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i have a 65 gallon tank that had 5 frontosas in it. I come home from work yesterday and 3 of the 5 had died all of a sudden...I live in new orleans and just returned to my home Post-Katrina and have been having issues with my air conditioning. The house has been extremely warm for a few days. When i removed the dead fish, i realized that the tank water was almost bath temperature warm.

Could this increase in temp be the cause for my fish dying?

...the two i managed to save were transfered to a 55 gallon i have in a different room in the house. I know other factors could be the case and i'm going to have a sample f the water checked by a local shop...any help would be appreciated
 

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djsmith1996 said:
i have a 65 gallon tank that had 5 frontosas in it. I come home from work yesterday and 3 of the 5 had died all of a sudden...I live in new orleans and just returned to my home Post-Katrina and have been having issues with my air conditioning. The house has been extremely warm for a few days. When i removed the dead fish, i realized that the tank water was almost bath temperature warm.

Could this increase in temp be the cause for my fish dying?

...the two i managed to save were transfered to a 55 gallon i have in a different room in the house. I know other factors could be the case and i'm going to have a sample f the water checked by a local shop...any help would be appreciated
Very sorry for your loss. Can we have some more info...? When you say "the tank water was almost bath temperature warm" what was the actual temp? When you get your water sample results back, please let us know the results.

Russ

Russ
 

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As long as your temp, is a regular 28,29'c there should be no problem. Warm water kills bugs like white spot and other fungle problems without the use of treatments or chemicals.
 

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First you should check to make sure the tank is cycled. If you have cycled all ready skip to the bottom of the post for some ideas on adding in O2. I have found many people dont understand the cycling process in aquariums and most fish die offs are related to cycling problems. So here it goes:

If you recently (in the last month) set the tank up and put in the fish then that is likely the problem. Buy a master test kit (Api makes a good one for 40 dollars, lasts a long time)get the ones with liquid and test tubes NOT DIPSTICKS, check the levels of ammonia, nitrite, and nitrate. The readings you get should be :
Ammonia 0 ppm
Nitrite 0 ppm
Nitrate Less than 40 ppm ( 10-20 is ideal, lowest you can maintain)

Normal cycling will give you rising levels of ammonia first. Ammonia will spike very high then begin to drop as nitrite levels start to rise and ammonia drops to 0. then the nitrite will spike high and begin to drop as nitrate levels start to rise. Bacteria in your tank feed on the ammonia and nitrite and will "cycle" the tank, nitrate is the only one left in the water and needs to be removed by water changes as there is no bacteria that consumes it.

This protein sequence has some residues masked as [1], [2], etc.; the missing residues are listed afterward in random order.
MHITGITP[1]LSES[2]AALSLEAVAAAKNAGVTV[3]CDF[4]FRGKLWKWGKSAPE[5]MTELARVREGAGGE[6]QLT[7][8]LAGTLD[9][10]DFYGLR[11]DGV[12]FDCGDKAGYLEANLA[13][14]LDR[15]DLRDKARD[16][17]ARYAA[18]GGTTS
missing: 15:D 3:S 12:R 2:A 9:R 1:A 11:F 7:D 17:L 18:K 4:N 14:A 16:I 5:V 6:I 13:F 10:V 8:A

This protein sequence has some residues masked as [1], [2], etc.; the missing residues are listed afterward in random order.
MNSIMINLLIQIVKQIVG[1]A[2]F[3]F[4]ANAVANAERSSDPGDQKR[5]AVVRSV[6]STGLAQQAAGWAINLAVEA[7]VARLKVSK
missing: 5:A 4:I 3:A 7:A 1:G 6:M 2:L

If you have any readings on ammonia or nitrite then the tank is not cycled, this will cause fish losses. Prevent most or all future fish loss on this tank by doing daily water testing and water changes until the tank is cycled (usually six to eight weeks on average) Most fish loss happens when the tank is switching from ammonia to nitrites. Test the water, do a water change (50 percent likely for first one to get the readings down) then test again to make sure ammonia and nitrite are at lowest possiable readings on chart. Then continue to test daily and do 10 percent water change (or 20 percent if needed) daily to keep the readings low on a daily basis. Watch for large spikes in the readings adjust the amount of water changed during those days. Dont skip water changes, do daily . You can also help your fish cope with the toxins by adding in a over the counter meds such as ammo loc or nitraban , these products will not stop the cycle and switch the ammonia and nitrate to less toxic forms .

If that is not your issue : Make sure your using a good water treatment for chlorine and chloramine removal.

IF your water chemistry is good, just warm , and you can find no other signs of problems (such as bullies, ich, parasites , fungal or bacterial problems ) then you can raise the O2 in your warmer water by lowering the water level in the tank a couple inches and putting a HOB (hang on back filter). The lower water level will produce a waterfall like effect in the tank breaking up the surface and agitating the water which increases the O2 levels in your tank( i am looking at mine right now and i can see 100's of tiny air bubbles on each side of the tank) , you can also add in a nice airstone and pump to produce bubbles (I just use the HOB myself since i like to over filter anyway). Keep us informed of your water testing results.
 
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